You have chanced upon an interesting app in the app store but in a non-native (English) language. Would you decide to download the app?
The above scenario occurs almost every day for non-English speaking users across the globe, be it in China, Spain, Portugal, Indonesia, Japan, and or any other non-English speaking nation. Even if an app has a five-star rating, they do not prefer downloading it simply because app localization isn’t being offered and it is in their non-native language.
English is no longer the dominant language. It shares its space with other languages such as Mandarin Chinese, Latin American, Spanish, Arabic, Japanese, and more.
According to Statista, of the 2.53 billion global smartphone users, 1.1 billion are largely from countries in the Asia Pacific, where English is not the primary language.
What is Localization?
Localization, in the context of apps, simply put, is making your app useful to users belonging to varied cultures and countries. In doing so, you are going the extra mile to give the customers what they want, and in their language of choice.
Therefore, to reach this segment of users, building a localization application in their native language becomes all the more important. And since these users constitute a majority, your app becomes limited in its reach if you’re not localizing your product for them.
Why App Localization Matters
Let’s look at how app localization best practices can help your business:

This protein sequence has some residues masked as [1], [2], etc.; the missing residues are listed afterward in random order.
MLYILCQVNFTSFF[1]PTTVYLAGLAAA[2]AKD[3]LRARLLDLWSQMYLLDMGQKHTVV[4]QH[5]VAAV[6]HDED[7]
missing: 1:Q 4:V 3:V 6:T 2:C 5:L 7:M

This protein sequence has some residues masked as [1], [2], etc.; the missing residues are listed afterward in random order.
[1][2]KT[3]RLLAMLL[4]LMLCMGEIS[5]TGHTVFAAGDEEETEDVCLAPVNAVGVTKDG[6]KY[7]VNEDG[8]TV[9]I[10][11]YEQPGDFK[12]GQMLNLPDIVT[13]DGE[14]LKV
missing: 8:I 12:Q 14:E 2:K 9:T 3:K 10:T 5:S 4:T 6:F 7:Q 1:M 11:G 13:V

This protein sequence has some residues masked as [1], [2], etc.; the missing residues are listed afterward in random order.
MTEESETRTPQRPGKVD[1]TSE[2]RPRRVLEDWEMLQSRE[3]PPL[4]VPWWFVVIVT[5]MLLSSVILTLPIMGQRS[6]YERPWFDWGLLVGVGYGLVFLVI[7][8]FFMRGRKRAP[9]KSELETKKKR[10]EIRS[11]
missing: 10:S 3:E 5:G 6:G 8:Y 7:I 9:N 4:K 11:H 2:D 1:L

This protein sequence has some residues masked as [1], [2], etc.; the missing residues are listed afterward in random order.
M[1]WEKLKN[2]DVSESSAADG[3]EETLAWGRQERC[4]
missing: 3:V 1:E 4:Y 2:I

1. Greater Reach
By localizing your app, the chances are that your user reach may scale up globally. As is seen in the graph below, millions of apps were downloaded in the years 2016, 2017, and possibly 2021 in APAC (Asia-Pacific), EMEA (Europe, Middle East, and Africa) nations, and America; and, of these nations, APAC had the maximum downloads. Here, localization becomes all the more necessary with users who are not well-versed in English.
2. A Strong and Diverse Customer Base
With app localization, it is possible to reach a more diverse set of customers and garner consistent user feedback. This would not only help improve the quality of the app but will also enhance the customer experience tremendously.
3. Higher Revenue
Besides having a diverse and robust customer reach, localizing your app would also result in a considerable increase in revenue. This is because your app will no longer be restricted to a specific user set or geographical area but would have a more global presence; hence, the more the users, the more revenue.
As per a Common Sense Advisory study, about 75% of non-native users prefer to purchase apps in their native languages; and 60% of them stated that they would never consider buying an English-only app.
How to Localize Your App